But even if Zuma really does not have access to large sums of money to continue his “Stalingrad” strategy, this may not matter. Perhaps partly because Zuma is a former President of the country, and partly because he has a history of using legal processes to avoid legal accountability, it seems to me as if the Chairperson of the Zondo Commission is treating Zuma and his lawyers with kid gloves. For example, Zondo agreed to send Zuma “areas of interest” on which he would be asked questions – something not done for other witnesses. And the chairperson has appeared to bend over backwards not to have to issue summons to force a reluctant Zuma to testify.
Ironically, so it seems to me, Zuma is – perhaps inadvertently – getting special treatment from the Zondo Commission. This may have something to do with the fact that he is rich (or at least perceived to have access to his own funds or the funds of secret backers) and because he is still relatively politically powerful. But maybe it also has something to do with the fact that he has shown in the past that he is ready and willing to use this power and access to resources to thwart legal processes and that there is a real fear that Zuma will do the same to the Commission.
When you have unlimited access to funds to pay lawyers and when those lawyers are willing to do battle on your behalf (by challenging every adverse decision no matter how hopeless your case), you can win even while you keep on losing in court.
It is not fair that the rich and powerful (people like Jacob Zuma and the Marcus Jooste’s of this world) are often able to fund endless procedural challenges to buy time and, perhaps, even to buy immunity from legal accountability.
Whether you are a powerful politician with unlimited access to public funds (or the funds of secret backers), or whether you are a big bank or a very rich businessman or woman, you will have an unfair advantage in any civil litigation against an ordinary middle class or poor individual or small company. And while it is (correctly) assumed that procedural rules are necessary to protect individual criminal accused from abuse of power by the police and prosecuting authority, those rules may also unfairly help the really powerful and rich to avoid criminal liability altogether.
The most radical way to deal with this problem (essentially a problem of inequality), is to move away from the adversarial legal system towards a more inquisitorial system.
Currently, Commissions of Inquiry operate in a more inquisitorial manner, but many lawyers dislike this system as it reduces their power and influence and limits their ability to deploy procedural arguments on behalf of their clients. Worst of all, the aim of the inquisitorial system is to find the truth, and parties with something to hide have fewer arrows in their quiver to defend themselves against the truth. (In an adversarial system, the assumption is that the truth will emerge from the sparring of the two sides – a kind of free market view of justice.)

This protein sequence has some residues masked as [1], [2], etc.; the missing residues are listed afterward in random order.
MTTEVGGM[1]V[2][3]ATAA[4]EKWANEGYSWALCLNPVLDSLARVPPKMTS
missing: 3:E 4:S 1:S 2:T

Not surprising then, that many lawyers who assist clients before Commissions of Inquiry in South Africa either wrongly believe, or pretend, that the Commission procedure is similar to that of a criminal court, and thus invoke all kinds of procedural protections not usually associated with inquisitorial proceedings.
While this illustrates how difficult it would be to change the legal culture away from the adversarial mindset, the even bigger problem with this solution is that it probably has very little political support. (Which politician is going to support a legal process which affords them fewer procedural protections and where the aim of the process is to establish the truth?)
Another solution is to make it more difficult for litigants to use procedural rules to delay or even completely avoid legal accountability in court. This would have to be done in such a way that it does not disadvantage litigants or accused persons who are already at a disadvantage because they lack the social status, political power or wealth of their opponents. This is easier said than done and it is impossible to explore what this might entail in a column like this.
Maybe the first step to fix the problem is to get lawyers and judges – embedded in a formalistic legal culture – to stop worshipping at the altar of formal legal rules, as if these rules will inevitably produce a fair process and allow the court or other body to establish the truth. Instead, lawyers and judges should be prepared to ask more often and more consistently whether the process is substantively fair and whether it actually is likely to reveal the truth. If lawyers ask the latter type of question, they will seldom if ever try to use the law to protect their clients from having to give their side of a story.BACK TO TOP